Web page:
California Gov. Arnold Schwarzenegger got what he wanted earlier this month from the state attorney general—sort of.
On April 1, California Attorney General Bill Lockyer approved a ballot proposal backed by the Republican governor that would change the state’s budgeting process.
If the governor and his supporters get enough signatures in the next few weeks—as expected—the measure will likely be part of a statewide special election in the fall.
But the summary of the proposal wasn’t quite worded the way proponents had planned.
Instead, the summary, which is supposed to explain the plan to voters, gives top billing to ballot language that would lead to changes in Proposition 98, a state constitutional guarantee concerning education funding—wording that could significantly hurt its chances of passage.
Mr. Lockyer’s summary discusses school funding before the balanced-budget provisions that the governor and proponents of the measure have been stressing.
A surprise? Not so, suggest observers and pundits in California. The elected attorney general is also one of Gov. Schwarzenegger’s chief political opponents and a likely Democratic candidate for the 2006 governor’s race. His office did not return calls for comment.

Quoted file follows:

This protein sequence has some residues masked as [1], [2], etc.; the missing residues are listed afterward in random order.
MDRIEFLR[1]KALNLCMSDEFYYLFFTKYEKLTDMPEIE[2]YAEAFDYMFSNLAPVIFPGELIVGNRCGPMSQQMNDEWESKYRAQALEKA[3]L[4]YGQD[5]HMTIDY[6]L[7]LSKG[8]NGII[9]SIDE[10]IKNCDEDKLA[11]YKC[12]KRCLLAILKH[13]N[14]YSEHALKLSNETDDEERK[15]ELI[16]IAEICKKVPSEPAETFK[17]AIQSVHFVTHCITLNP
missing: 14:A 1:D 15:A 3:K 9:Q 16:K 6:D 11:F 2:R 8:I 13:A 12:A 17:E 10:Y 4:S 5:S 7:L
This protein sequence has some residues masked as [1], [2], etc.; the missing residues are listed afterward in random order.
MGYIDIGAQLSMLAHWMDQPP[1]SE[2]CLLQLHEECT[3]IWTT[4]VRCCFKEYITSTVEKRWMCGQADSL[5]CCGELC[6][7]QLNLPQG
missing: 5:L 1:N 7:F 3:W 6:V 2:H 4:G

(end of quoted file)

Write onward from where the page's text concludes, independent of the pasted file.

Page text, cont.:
“We think this might as well have been written on ‘Bill Lockyer for Governor’ letterhead,” said a staff member for Citizens to Save California, the grassroots group that is helping the governor collect signatures and campaign for the proposed changes.
Gov. Schwarzenegger, hoping to gain a policymaking edge over the Democratic-controlled legislature, wants to turn to voters with the budget plan and other ballot initiatives.
The strategy is politically risky for the governor—even without the new ballot summary—and education groups have already pledged vast resources to fight the measures. (“Schwarzenegger Takes School Plans to Voters,” March 16, 2005.)
Dan Walters, a columnist for the Sacramento Bee, theorized in a recent column that Gov. Schwarzenegger had lost ground on the issues because he and his allies had waited months to finalize language for the spending plan and file their ballot initiatives.
With no time left to file a court petition, Gov. Schwarzenegger has no recourse to change the summary language for a November election, he points out.